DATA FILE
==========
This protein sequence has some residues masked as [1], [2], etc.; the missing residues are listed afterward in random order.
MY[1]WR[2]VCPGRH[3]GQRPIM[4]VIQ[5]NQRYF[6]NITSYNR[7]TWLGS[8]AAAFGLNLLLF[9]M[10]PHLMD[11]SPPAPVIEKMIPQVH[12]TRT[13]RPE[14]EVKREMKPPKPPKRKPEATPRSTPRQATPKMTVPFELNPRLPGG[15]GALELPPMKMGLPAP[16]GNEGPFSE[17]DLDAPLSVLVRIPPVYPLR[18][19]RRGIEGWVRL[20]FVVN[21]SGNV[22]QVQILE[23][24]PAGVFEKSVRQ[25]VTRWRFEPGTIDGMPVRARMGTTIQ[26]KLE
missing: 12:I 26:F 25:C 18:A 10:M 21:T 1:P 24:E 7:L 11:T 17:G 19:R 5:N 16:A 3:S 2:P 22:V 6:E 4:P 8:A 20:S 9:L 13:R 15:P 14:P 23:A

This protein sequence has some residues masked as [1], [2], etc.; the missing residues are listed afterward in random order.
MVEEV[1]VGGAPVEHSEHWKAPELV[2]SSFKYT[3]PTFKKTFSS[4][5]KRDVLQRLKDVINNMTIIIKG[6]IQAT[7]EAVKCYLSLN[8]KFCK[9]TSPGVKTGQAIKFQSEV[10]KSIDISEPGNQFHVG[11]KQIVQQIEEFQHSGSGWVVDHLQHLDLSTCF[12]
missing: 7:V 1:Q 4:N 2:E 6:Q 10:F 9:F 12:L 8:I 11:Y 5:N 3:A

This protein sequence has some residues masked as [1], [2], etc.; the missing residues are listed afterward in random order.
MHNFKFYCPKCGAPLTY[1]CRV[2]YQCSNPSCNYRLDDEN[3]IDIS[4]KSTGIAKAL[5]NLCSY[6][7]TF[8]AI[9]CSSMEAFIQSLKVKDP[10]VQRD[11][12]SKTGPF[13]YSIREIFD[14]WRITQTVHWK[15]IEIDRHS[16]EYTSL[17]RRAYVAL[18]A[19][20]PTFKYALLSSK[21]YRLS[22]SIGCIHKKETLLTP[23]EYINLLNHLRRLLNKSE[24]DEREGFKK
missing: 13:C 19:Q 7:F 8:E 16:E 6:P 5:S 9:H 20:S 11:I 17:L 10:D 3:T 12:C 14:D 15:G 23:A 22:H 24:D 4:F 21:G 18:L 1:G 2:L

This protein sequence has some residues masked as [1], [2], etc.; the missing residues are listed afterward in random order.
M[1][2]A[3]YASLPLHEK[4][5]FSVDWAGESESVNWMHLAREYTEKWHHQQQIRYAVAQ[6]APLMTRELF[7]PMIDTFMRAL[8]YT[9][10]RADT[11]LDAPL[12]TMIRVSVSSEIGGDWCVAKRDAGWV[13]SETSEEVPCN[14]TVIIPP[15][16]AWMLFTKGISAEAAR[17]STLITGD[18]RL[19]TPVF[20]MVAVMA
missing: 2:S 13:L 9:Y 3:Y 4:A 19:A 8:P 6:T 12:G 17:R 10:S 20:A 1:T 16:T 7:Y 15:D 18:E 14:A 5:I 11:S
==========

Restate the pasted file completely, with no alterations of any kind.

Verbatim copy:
This protein sequence has some residues masked as [1], [2], etc.; the missing residues are listed afterward in random order.
MY[1]WR[2]VCPGRH[3]GQRPIM[4]VIQ[5]NQRYF[6]NITSYNR[7]TWLGS[8]AAAFGLNLLLF[9]M[10]PHLMD[11]SPPAPVIEKMIPQVH[12]TRT[13]RPE[14]EVKREMKPPKPPKRKPEATPRSTPRQATPKMTVPFELNPRLPGG[15]GALELPPMKMGLPAP[16]GNEGPFSE[17]DLDAPLSVLVRIPPVYPLR[18][19]RRGIEGWVRL[20]FVVN[21]SGNV[22]QVQILE[23][24]PAGVFEKSVRQ[25]VTRWRFEPGTIDGMPVRARMGTTIQ[26]KLE
missing: 12:I 26:F 25:C 18:A 10:M 21:T 1:P 24:E 7:L 11:T 17:G 19:R 5:N 16:A 3:S 2:P 22:V 6:E 4:P 8:A 20:S 9:L 13:R 15:P 14:P 23:A

This protein sequence has some residues masked as [1], [2], etc.; the missing residues are listed afterward in random order.
MVEEV[1]VGGAPVEHSEHWKAPELV[2]SSFKYT[3]PTFKKTFSS[4][5]KRDVLQRLKDVINNMTIIIKG[6]IQAT[7]EAVKCYLSLN[8]KFCK[9]TSPGVKTGQAIKFQSEV[10]KSIDISEPGNQFHVG[11]KQIVQQIEEFQHSGSGWVVDHLQHLDLSTCF[12]
missing: 7:V 1:Q 4:N 2:E 6:Q 10:F 9:F 12:L 8:I 11:Y 5:N 3:A

This protein sequence has some residues masked as [1], [2], etc.; the missing residues are listed afterward in random order.
MHNFKFYCPKCGAPLTY[1]CRV[2]YQCSNPSCNYRLDDEN[3]IDIS[4]KSTGIAKAL[5]NLCSY[6][7]TF[8]AI[9]CSSMEAFIQSLKVKDP[10]VQRD[11][12]SKTGPF[13]YSIREIFD[14]WRITQTVHWK[15]IEIDRHS[16]EYTSL[17]RRAYVAL[18]A[19][20]PTFKYALLSSK[21]YRLS[22]SIGCIHKKETLLTP[23]EYINLLNHLRRLLNKSE[24]DEREGFKK
missing: 13:C 19:Q 7:F 8:E 16:E 6:P 5:S 9:H 20:S 11:I 17:L 10:D 3:T 12:C 14:D 15:G 23:A 22:H 24:D 4:F 21:G 18:L 1:G 2:L

This protein sequence has some residues masked as [1], [2], etc.; the missing residues are listed afterward in random order.
M[1][2]A[3]YASLPLHEK[4][5]FSVDWAGESESVNWMHLAREYTEKWHHQQQIRYAVAQ[6]APLMTRELF[7]PMIDTFMRAL[8]YT[9][10]RADT[11]LDAPL[12]TMIRVSVSSEIGGDWCVAKRDAGWV[13]SETSEEVPCN[14]TVIIPP[15][16]AWMLFTKGISAEAAR[17]STLITGD[18]RL[19]TPVF[20]MVAVMA
missing: 2:S 13:L 9:Y 3:Y 4:A 19:A 8:P 6:T 12:G 17:R 10:S 20:A 1:T 16:T 7:Y 15:D 18:E 14:A 5:I 11:S